In the middle of the trading day yesterday, the Bank of England once again slashed interest rates – down to their lowest ever at 0.10%. The second out-of-session cut helped stimulate a shortlived, but sharp, two cent rally on the Euro and Dollar, as some investors took a punt on the Pound, which even at 0.10% has managed to stay positive for now. Disappointingly, after the London session closed and the Asian session took control, huge selling once again pushed Sterling down to the historic lows it had seen on Wednesday, before rebounding again this morning.
From a technical standpoint, it seems 1.1400 on the Dollar is a buying zone for market makers looking to take a punt on an extremely undervalued Sterling, with 1.0600 being the rebound area on the Euro. Obviously, these are not concrete and there is nothing stopping the pound from turning back and crashing past these initial watermarks. The rally is also being kept going by the UK Government’s determination not to lock down the capital, or country, keeping businesses trading and supported financially in the face of the spreading virus.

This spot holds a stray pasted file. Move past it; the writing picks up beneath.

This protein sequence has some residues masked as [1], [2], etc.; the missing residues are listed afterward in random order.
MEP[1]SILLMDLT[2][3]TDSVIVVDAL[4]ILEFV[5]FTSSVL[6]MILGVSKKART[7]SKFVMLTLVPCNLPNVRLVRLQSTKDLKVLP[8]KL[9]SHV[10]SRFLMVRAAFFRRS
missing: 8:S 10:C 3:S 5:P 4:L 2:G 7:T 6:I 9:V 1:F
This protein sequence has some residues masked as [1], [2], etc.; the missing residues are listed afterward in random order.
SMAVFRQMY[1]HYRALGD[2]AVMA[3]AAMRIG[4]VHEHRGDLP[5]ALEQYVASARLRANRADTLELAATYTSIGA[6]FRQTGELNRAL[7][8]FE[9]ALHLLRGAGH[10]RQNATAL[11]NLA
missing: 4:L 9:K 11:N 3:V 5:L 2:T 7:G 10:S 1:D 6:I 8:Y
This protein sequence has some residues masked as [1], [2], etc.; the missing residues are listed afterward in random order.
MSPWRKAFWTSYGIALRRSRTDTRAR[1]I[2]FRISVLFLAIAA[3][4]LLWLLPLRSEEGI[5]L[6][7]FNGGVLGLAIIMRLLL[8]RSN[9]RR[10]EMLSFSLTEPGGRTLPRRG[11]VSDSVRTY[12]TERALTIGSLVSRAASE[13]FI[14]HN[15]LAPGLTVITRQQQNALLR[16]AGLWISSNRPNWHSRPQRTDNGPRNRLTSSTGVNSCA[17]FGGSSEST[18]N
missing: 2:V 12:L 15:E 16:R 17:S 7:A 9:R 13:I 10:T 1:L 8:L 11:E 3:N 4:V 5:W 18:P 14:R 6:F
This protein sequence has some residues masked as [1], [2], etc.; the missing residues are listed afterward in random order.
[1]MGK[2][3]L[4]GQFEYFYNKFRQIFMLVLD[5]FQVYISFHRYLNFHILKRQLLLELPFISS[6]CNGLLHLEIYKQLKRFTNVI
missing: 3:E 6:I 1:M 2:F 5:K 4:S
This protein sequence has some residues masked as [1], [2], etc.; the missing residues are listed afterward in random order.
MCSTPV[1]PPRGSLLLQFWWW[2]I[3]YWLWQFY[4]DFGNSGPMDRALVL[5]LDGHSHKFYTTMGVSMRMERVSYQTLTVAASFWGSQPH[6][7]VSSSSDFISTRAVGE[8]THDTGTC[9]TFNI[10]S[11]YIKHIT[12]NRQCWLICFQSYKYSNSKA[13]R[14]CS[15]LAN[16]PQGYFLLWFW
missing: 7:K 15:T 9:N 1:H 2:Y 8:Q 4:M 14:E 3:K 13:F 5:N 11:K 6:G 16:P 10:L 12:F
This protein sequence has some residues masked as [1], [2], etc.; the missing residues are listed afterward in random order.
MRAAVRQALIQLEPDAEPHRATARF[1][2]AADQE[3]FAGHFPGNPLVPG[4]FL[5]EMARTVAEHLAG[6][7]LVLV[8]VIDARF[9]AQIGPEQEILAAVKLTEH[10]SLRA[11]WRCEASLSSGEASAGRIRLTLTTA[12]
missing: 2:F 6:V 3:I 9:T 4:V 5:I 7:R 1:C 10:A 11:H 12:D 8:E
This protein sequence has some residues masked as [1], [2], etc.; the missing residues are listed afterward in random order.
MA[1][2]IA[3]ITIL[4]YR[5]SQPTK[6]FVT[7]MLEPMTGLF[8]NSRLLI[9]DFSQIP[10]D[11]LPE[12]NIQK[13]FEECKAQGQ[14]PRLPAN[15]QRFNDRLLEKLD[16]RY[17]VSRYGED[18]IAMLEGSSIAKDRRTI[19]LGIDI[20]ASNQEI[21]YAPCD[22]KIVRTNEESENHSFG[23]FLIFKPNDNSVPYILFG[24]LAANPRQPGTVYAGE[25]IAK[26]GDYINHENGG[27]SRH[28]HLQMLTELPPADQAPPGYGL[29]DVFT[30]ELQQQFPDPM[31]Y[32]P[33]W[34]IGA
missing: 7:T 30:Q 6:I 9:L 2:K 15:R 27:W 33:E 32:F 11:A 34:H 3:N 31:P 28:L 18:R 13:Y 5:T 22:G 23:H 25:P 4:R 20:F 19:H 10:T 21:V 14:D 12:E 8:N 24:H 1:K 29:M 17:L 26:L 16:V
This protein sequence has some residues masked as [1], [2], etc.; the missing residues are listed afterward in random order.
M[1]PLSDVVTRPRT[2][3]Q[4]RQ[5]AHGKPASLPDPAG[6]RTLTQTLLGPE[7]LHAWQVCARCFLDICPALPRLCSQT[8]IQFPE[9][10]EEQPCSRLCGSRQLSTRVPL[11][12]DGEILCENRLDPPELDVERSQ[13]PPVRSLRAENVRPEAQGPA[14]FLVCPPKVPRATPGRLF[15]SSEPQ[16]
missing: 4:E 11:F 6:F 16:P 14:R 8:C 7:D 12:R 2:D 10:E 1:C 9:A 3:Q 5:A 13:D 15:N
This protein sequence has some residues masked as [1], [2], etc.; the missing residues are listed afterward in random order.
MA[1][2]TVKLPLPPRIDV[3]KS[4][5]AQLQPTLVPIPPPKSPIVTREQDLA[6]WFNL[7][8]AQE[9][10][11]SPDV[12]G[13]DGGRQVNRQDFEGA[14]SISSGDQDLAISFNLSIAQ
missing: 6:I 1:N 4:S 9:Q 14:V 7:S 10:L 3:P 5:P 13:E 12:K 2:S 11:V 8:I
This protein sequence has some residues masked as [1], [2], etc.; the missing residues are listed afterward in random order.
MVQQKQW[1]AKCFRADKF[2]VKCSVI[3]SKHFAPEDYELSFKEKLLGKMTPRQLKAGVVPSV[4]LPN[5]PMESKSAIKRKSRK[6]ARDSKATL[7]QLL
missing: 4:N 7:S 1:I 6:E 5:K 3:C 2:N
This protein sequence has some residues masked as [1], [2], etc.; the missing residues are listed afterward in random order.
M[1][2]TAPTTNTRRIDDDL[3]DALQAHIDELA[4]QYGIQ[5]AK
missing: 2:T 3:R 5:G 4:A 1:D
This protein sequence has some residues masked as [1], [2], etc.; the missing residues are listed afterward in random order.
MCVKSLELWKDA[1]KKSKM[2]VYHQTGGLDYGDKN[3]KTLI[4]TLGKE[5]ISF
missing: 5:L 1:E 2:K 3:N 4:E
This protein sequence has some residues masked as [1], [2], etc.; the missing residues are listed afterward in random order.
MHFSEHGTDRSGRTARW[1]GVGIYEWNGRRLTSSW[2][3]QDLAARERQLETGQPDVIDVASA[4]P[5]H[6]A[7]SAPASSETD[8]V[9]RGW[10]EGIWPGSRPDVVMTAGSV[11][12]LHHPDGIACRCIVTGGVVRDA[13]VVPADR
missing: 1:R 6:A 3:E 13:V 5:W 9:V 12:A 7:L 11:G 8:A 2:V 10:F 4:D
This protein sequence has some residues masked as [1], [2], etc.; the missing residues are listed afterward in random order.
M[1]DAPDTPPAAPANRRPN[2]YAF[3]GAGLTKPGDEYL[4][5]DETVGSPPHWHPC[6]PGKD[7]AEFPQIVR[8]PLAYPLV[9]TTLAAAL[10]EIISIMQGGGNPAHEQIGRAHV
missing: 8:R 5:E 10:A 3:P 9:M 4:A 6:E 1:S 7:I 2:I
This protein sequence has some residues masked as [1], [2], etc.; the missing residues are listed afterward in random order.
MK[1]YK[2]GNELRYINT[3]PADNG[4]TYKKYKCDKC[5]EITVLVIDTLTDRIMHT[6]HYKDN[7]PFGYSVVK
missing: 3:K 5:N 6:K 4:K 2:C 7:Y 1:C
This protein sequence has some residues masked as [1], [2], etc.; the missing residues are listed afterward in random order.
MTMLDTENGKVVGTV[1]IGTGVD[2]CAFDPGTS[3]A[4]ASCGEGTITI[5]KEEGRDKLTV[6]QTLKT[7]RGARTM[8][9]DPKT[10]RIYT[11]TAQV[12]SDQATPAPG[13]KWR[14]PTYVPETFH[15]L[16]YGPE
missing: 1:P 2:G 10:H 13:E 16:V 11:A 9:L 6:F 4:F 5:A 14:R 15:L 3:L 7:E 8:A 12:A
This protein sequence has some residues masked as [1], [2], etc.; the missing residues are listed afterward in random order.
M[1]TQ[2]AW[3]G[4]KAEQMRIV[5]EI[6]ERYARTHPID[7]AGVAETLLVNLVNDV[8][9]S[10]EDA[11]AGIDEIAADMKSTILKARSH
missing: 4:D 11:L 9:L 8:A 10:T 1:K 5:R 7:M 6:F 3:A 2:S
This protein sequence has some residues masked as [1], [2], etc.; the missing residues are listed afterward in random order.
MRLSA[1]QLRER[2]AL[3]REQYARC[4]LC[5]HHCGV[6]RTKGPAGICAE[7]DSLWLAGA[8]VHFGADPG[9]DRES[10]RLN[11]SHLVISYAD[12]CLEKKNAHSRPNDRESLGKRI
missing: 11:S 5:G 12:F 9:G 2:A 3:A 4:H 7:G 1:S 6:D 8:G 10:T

The slow in the slide in global stock markets, particularly the US Dow Jones index, has also offered some support to the Pound, as the flight to the Dollar as a haven currency has started to ease up. Make no mistake – this is certainly the most volatile week for Sterling in living memory, with falls more severe than the 2016 referendum and 2008 recession. The coronavirus outbreak is very much a day at a time problem for Britain and by extension, the Pound.
Author: Joshua Haden-Jones, Senior Relationship Manager
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